They do not drive SUVs. Some have never even seen a light bulb. But according to research one of the most effective ways of preventing climate change is to ensure that poor women in the developing world do not have a lot of children.
Because of their advertised positive impact, I used to be a proponent of
population control family planning programs in the developing world. And then I saw the data and changed my mind. Reducing the number of people being born in the developing world will not reduce the effects of climate change. What needs to happen is a change in consumption habits in the West and among the upper classes in the developing world. The poor too need to stop cutting down trees for charcoal. But we should not push them into having less children and make it a climate change issue. They are not responsible. Those responsible should change their consumption habits and perhaps invest in providing alternatives to charcoal for the poor.
Their research question is what is the best way to use $1 million. I don’t think you can accomplish the things you mention with $1 million, so it is more about marginal impact than the best way to reduce climate change period.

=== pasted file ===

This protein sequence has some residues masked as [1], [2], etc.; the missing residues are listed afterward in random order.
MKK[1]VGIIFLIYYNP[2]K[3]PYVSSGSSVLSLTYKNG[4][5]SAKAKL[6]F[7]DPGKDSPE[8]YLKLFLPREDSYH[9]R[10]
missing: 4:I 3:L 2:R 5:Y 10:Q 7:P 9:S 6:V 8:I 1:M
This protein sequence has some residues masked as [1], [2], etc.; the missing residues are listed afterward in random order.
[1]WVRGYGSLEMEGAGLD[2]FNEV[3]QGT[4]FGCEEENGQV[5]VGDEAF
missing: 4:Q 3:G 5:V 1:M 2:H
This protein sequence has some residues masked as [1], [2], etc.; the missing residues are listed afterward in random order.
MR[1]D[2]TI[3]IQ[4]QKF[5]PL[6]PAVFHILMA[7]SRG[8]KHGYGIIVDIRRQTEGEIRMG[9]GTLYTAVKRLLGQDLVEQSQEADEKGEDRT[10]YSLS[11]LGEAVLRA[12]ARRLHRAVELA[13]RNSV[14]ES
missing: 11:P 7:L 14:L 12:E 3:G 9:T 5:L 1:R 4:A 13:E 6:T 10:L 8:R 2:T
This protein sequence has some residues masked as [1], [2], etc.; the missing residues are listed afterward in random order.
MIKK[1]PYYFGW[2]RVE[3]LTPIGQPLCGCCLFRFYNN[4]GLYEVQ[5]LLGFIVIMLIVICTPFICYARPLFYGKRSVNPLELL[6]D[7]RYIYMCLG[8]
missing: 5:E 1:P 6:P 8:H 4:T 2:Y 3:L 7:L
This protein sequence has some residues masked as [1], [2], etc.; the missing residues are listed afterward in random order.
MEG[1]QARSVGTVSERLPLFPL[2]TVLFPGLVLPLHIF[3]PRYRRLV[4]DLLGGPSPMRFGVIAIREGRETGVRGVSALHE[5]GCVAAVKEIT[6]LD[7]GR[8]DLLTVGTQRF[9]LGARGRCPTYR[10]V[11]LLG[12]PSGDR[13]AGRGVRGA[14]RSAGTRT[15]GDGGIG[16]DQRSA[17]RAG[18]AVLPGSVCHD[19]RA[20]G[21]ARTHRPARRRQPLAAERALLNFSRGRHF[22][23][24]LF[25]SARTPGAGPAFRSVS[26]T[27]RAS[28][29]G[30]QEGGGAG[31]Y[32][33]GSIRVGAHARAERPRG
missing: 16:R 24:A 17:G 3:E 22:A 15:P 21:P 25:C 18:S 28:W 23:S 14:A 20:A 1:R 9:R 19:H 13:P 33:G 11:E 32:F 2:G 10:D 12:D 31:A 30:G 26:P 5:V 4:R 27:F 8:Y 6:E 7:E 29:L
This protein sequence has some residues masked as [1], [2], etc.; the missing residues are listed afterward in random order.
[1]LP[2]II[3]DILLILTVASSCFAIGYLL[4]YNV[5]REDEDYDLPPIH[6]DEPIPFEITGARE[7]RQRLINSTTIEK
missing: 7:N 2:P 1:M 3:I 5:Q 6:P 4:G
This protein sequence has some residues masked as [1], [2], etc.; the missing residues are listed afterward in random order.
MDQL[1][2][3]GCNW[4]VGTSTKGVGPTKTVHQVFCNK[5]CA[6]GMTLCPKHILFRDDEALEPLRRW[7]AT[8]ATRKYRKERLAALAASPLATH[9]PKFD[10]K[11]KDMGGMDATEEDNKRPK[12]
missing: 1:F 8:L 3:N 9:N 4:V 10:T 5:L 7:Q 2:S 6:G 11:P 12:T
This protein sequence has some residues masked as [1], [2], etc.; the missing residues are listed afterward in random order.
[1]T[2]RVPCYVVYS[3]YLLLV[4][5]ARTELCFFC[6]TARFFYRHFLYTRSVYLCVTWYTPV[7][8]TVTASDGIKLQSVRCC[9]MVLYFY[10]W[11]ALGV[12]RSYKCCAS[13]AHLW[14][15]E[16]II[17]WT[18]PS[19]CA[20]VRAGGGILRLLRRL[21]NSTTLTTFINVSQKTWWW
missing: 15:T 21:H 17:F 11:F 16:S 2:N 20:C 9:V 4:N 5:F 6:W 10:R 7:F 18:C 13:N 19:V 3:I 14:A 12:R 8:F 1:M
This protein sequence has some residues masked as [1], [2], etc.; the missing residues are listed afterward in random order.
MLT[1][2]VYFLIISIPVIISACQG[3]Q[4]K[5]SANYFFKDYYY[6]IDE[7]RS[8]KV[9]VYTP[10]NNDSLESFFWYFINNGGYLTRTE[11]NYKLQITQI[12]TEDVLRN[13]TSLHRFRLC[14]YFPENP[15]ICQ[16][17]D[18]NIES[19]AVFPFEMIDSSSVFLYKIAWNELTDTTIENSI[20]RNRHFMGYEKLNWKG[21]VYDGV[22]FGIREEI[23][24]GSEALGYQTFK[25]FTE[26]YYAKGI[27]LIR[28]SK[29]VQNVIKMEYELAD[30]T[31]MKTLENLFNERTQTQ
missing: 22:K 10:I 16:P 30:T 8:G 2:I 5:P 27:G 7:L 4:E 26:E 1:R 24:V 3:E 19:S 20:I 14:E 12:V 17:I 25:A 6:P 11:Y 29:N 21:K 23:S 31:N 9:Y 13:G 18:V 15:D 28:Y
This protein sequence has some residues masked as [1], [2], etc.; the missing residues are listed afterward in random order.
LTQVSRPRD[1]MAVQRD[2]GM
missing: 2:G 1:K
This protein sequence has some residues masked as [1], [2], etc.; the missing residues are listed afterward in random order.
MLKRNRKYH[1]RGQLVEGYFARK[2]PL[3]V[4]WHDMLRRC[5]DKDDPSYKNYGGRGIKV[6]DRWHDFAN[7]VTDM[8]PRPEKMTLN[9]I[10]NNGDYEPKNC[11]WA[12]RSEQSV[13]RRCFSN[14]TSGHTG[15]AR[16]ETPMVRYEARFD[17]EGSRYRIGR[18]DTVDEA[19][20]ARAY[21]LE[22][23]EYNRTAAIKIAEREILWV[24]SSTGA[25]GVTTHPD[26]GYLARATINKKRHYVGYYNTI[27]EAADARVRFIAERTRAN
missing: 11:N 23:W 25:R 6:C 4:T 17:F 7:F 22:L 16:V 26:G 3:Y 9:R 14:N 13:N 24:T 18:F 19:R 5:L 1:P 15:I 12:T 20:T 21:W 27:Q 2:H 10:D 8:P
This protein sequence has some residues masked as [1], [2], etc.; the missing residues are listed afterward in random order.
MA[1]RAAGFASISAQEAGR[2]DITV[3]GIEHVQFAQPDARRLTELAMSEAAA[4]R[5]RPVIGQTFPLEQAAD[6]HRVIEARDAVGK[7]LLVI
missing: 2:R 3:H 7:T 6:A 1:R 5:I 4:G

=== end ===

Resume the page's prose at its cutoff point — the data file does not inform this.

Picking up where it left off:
So you are now not an advocate for family planning and girl’s education – even though it would also improve welfare – just because it also has a large marginal impact on climate change and supposedly lets western countries off the hook?
No. I am not against girls’ education and the empowerment of women to enable them decide how many kids they want to have.
What I am against is the family planning drive being used as a policy tool against climate change. You may say that this is just part of the solution but the problem is if it catches on it is ALL that is ever gonna be done – because of limited funds, people’s obsession with measurable short termist goals, and general ADD among policy makers.